Recent discussion in the life-history literature has examined “adaptive maternal effects,” defined as maternal effects that benefit offspring, and concluded that this definition is too narrow, because maternal effects may not always benefit current offspring fitness, but can still be adaptive to female lifetime reproductive success. The “maternal manipulation hypothesis” suggests that females modify their physiology and behavior when gravid to increase offspring fitness, an example of adaptive maternal effects in the narrow sense. The maternal manipulation hypothesis has been tested almost exclusively using studies of reptiles, especially viviparous species. We argue that interpretations of modifications of female reptile behavior and physiology while gravid are hampered by the maternal manipulation hypothesis' exclusive focus on offspring fitness. We suggest broadening the approach of such studies to attempt to determine whether behaviors benefit fitness of the current batch of offspring, or benefit female lifetime reproductive success, or both. Using this approach, researchers acknowledge that females may modify physiology and behavior when gravid to benefit their own lifetime reproductive success, which may, or may not, also enhance fitness of the current batch of offspring. We recommend tests of benefits in reptiles to include the idea that females may increase their lifetime reproductive success by engaging in specific behaviors while gravid, independent of (or in addition to) benefits to offspring. We conclude that a broader view of maternal effects, less focused on offspring fitness and including both mothers and offspring, is the way forward for understanding maternal effects.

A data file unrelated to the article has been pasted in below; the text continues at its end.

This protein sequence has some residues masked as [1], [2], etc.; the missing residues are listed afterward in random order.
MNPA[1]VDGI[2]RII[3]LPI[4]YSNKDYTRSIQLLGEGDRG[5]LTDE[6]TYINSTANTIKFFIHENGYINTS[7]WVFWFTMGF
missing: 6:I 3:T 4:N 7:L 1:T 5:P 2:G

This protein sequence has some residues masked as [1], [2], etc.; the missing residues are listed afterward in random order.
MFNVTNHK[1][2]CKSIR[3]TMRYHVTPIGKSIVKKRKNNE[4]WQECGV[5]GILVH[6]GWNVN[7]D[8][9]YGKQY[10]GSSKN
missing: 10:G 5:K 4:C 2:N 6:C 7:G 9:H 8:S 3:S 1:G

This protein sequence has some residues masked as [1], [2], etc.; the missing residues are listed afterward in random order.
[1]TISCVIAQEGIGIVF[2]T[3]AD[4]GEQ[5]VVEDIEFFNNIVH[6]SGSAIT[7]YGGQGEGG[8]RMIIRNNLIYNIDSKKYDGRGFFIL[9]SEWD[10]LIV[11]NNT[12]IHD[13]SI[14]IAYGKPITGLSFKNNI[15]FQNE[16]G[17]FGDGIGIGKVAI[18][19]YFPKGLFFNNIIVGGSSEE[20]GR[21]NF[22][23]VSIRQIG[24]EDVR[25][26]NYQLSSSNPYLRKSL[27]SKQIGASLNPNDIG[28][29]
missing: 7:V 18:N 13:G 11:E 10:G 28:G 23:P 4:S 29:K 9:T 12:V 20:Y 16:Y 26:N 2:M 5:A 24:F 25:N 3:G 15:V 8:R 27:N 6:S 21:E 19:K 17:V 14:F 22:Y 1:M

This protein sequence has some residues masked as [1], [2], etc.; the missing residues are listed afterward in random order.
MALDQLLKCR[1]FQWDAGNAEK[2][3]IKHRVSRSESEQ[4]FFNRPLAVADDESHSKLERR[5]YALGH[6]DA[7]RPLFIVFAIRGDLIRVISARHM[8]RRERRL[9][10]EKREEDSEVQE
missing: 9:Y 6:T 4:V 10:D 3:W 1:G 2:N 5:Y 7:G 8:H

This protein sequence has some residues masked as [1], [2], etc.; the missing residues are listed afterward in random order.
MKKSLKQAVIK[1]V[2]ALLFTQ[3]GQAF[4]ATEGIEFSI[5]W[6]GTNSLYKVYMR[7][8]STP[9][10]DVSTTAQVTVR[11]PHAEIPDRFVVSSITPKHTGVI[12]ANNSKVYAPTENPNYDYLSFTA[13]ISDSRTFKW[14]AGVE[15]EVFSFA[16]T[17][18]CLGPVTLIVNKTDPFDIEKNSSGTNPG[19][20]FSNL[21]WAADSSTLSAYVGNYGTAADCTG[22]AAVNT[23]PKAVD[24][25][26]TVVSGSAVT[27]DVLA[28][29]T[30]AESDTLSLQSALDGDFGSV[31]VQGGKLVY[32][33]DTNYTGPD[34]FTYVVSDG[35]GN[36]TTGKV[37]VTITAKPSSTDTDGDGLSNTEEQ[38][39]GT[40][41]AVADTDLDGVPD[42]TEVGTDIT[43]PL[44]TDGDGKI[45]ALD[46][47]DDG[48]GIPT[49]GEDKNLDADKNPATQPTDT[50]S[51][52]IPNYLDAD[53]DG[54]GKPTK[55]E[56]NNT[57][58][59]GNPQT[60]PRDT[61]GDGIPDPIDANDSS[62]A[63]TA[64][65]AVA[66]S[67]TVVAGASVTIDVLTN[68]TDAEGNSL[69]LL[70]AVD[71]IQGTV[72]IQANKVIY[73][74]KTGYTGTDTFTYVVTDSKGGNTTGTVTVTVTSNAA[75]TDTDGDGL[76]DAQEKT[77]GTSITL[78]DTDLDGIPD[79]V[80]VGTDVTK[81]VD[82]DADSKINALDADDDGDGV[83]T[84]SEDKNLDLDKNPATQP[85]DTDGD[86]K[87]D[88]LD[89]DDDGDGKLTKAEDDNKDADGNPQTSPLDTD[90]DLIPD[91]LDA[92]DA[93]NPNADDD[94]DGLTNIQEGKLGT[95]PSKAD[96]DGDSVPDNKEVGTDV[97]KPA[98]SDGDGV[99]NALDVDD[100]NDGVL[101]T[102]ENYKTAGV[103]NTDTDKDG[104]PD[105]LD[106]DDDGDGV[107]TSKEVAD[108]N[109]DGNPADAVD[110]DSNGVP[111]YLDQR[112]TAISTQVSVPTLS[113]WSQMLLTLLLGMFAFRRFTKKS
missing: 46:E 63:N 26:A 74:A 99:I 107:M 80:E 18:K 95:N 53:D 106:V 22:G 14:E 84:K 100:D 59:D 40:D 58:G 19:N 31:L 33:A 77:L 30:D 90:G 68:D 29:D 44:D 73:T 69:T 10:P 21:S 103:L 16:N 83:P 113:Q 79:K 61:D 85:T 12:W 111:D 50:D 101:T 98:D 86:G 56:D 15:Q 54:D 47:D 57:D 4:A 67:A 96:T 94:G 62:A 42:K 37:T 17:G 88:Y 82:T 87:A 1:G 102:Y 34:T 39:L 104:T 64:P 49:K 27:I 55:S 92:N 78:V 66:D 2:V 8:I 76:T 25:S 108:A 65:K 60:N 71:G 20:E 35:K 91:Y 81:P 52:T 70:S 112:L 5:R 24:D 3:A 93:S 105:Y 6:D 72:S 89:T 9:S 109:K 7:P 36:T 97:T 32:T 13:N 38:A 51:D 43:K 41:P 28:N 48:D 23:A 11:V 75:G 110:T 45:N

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Vol. 68 • No. 2